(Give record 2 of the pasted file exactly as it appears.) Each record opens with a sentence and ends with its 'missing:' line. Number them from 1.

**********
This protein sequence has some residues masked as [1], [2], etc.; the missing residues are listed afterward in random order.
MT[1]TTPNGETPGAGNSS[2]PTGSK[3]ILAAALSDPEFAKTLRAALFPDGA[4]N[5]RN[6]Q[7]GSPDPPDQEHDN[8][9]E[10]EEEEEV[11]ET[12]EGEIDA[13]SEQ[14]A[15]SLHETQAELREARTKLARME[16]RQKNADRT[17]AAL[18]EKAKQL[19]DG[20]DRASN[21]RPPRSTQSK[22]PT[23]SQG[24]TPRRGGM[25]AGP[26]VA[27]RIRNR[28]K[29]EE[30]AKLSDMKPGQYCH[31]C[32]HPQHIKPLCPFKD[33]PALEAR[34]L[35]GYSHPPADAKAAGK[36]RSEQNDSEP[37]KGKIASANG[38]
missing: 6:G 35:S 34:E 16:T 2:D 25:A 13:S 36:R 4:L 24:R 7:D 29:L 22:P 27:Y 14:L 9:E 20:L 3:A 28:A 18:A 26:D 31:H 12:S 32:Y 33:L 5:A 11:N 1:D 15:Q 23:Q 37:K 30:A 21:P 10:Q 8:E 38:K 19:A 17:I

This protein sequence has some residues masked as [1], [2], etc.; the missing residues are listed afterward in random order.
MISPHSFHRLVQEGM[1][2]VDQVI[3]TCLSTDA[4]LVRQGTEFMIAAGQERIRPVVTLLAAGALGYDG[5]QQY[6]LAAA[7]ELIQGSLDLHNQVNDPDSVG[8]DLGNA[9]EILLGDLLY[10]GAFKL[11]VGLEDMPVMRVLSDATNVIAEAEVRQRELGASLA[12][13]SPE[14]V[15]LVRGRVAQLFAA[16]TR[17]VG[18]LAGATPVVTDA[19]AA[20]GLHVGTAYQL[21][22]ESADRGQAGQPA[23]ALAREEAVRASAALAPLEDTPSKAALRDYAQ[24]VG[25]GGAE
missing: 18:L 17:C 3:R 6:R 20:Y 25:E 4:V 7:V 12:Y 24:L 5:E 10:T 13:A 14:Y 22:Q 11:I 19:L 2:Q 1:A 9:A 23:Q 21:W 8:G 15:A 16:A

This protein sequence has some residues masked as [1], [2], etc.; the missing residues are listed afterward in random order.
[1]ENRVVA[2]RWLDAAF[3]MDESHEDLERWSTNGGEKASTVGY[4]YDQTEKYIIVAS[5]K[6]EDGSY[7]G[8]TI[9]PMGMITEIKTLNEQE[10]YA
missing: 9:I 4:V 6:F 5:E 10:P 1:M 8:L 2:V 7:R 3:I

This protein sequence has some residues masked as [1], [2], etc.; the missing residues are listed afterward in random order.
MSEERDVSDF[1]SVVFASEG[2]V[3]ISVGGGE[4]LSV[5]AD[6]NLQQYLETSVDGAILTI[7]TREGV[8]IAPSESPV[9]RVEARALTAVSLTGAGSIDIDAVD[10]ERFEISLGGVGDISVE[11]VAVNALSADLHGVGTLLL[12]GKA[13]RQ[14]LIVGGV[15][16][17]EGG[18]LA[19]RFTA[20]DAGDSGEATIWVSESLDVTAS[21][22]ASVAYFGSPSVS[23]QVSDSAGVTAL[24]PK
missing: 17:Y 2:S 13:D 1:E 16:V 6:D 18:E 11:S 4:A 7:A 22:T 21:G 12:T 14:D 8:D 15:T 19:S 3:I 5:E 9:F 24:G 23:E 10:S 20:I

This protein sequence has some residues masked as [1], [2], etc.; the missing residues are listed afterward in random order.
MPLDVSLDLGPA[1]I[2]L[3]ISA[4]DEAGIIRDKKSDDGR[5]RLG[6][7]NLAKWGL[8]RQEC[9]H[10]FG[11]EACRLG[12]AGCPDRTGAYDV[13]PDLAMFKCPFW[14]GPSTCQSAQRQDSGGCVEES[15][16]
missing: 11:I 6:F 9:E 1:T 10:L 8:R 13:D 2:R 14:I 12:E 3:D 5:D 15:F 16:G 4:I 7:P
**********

This protein sequence has some residues masked as [1], [2], etc.; the missing residues are listed afterward in random order.
MISPHSFHRLVQEGM[1][2]VDQVI[3]TCLSTDA[4]LVRQGTEFMIAAGQERIRPVVTLLAAGALGYDG[5]QQY[6]LAAA[7]ELIQGSLDLHNQVNDPDSVG[8]DLGNA[9]EILLGDLLY[10]GAFKL[11]VGLEDMPVMRVLSDATNVIAEAEVRQRELGASLA[12][13]SPE[14]V[15]LVRGRVAQLFAA[16]TR[17]VG[18]LAGATPVVTDA[19]AA[20]GLHVGTAYQL[21][22]ESADRGQAGQPA[23]ALAREEAVRASAALAPLEDTPSKAALRDYAQ[24]VG[25]GGAE
missing: 18:L 17:C 3:R 6:R 20:Y 25:E 4:V 7:V 12:Y 24:L 5:E 10:T 13:A 14:Y 22:Q 11:I 19:L 2:Q 1:A 9:A 23:Q 21:W 8:G 15:A 16:A